That sounds way harder than just defining an API for the front-end to use.


I think, basically, yes. What GraphQL really solves is letting the frontend compose complex, yet specific, queries. SQL lets you do the same thing. But REST APIs and gRPC-based APIs generally do not.

I guess what I would argue against in this post is that SQL is the right language for this. The post starts off with the assertion that we're just using SQL on the backend anyways - not so, in fact my company doesn't have a single SQL database.

But I think the overall point remains - if you want powerful clients you can't beat a query language.

Apache Calcite comes to mind: https://calcite.apache.org/


Actual, a budgeting app built by @jlongster (creator of Prettier), is a local-first webapp built with in-browser SQLite. It uses CRDT's to sync state to the server.

A tweet storm: https://twitter.com/jlongster/status/1341586372252078083

A blog post which mentions some of how it works: https://actualbudget.com/blog/porting-local-app-web

A more recent tech talk (which I haven't watched): https://blog.fission.codes/building-actual-budget-with-james...


Well, back in the "olden days" in the late 90's, this was actually pretty common: ColdFusion allowed SQL statements to be embedded in the templates, and JSP had sql tags. IIRC, most people moved away from that model primarily for flexibility and maintainability: having SQL statements mixed in with the presentation led to a lot of code duplication and made putting a different front-end (say, a third party API) nearly impossible.


I use to build sites in PHP where the front and backend were basically the same thing, with only the database existing outside the single codebase. It was definitely common for there to be sql injection vulnerabilities and years later i shuttered at the thought of some of those companies still writing code I wrote when I was young and knew almost nothing I’d security. Luckily now days most of them have switched to new code bases (or went out of business) but this wasn’t the case even 2-3 years ago.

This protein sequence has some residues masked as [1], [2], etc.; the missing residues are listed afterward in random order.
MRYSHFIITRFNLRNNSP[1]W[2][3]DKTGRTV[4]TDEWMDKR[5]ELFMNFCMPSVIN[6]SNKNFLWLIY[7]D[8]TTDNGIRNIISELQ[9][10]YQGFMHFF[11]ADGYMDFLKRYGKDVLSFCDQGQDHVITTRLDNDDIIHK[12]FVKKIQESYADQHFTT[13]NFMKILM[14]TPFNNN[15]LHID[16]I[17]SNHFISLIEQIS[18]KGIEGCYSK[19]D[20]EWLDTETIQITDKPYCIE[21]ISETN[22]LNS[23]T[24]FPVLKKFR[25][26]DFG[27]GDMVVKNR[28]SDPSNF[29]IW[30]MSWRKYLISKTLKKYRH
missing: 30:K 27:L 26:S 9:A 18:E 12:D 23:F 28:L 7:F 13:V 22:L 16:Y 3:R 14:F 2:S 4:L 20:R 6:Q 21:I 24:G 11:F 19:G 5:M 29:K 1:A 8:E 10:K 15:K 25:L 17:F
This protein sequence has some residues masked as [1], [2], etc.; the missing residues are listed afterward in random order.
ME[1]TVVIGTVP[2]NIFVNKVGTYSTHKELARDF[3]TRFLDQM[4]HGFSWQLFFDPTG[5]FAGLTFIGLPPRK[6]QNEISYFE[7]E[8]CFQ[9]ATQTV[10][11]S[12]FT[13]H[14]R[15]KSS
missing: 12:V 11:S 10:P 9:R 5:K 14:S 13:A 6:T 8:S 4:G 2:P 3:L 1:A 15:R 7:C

I wondered about that, too, but I'd be hard-pressed to say whether SQL injection vulnerabilities are more or less common if you embed SQL in the front-end vs. in a back-end service. I supposed they would be slightly easier to identify and exploit in a more modern front-end like React because the source code is actually viewable to users.


Everybody is focused on literally replicating the data model and using SQL which obviously won't work.

But the idea is directionally correct. Replicate the subset of data the user has access to and wants locally and work on it disconnected, then sync changes asynchronously to server. This is difficult, but necessary for fully responsive and collaborative applications.

Check out https://replicache.dev for a productization of this idea (disclosure: this is my product). We will eventually add a SQL frontend for the cached data.


I’ve seen replicache before and definitely very interested to use it. Will replicache be self-hostable in the future?


As of a month or so, it's even better: Replicache has no server side component at all. It's client-side software that talks directly to your server. See: https://twitter.com/replicache/status/1359690468892626944?s=... for more.

(We've shipped this now, but not re-announced it yet).


Yeah I went through the docs and saw that now it's client-side. Very exciting!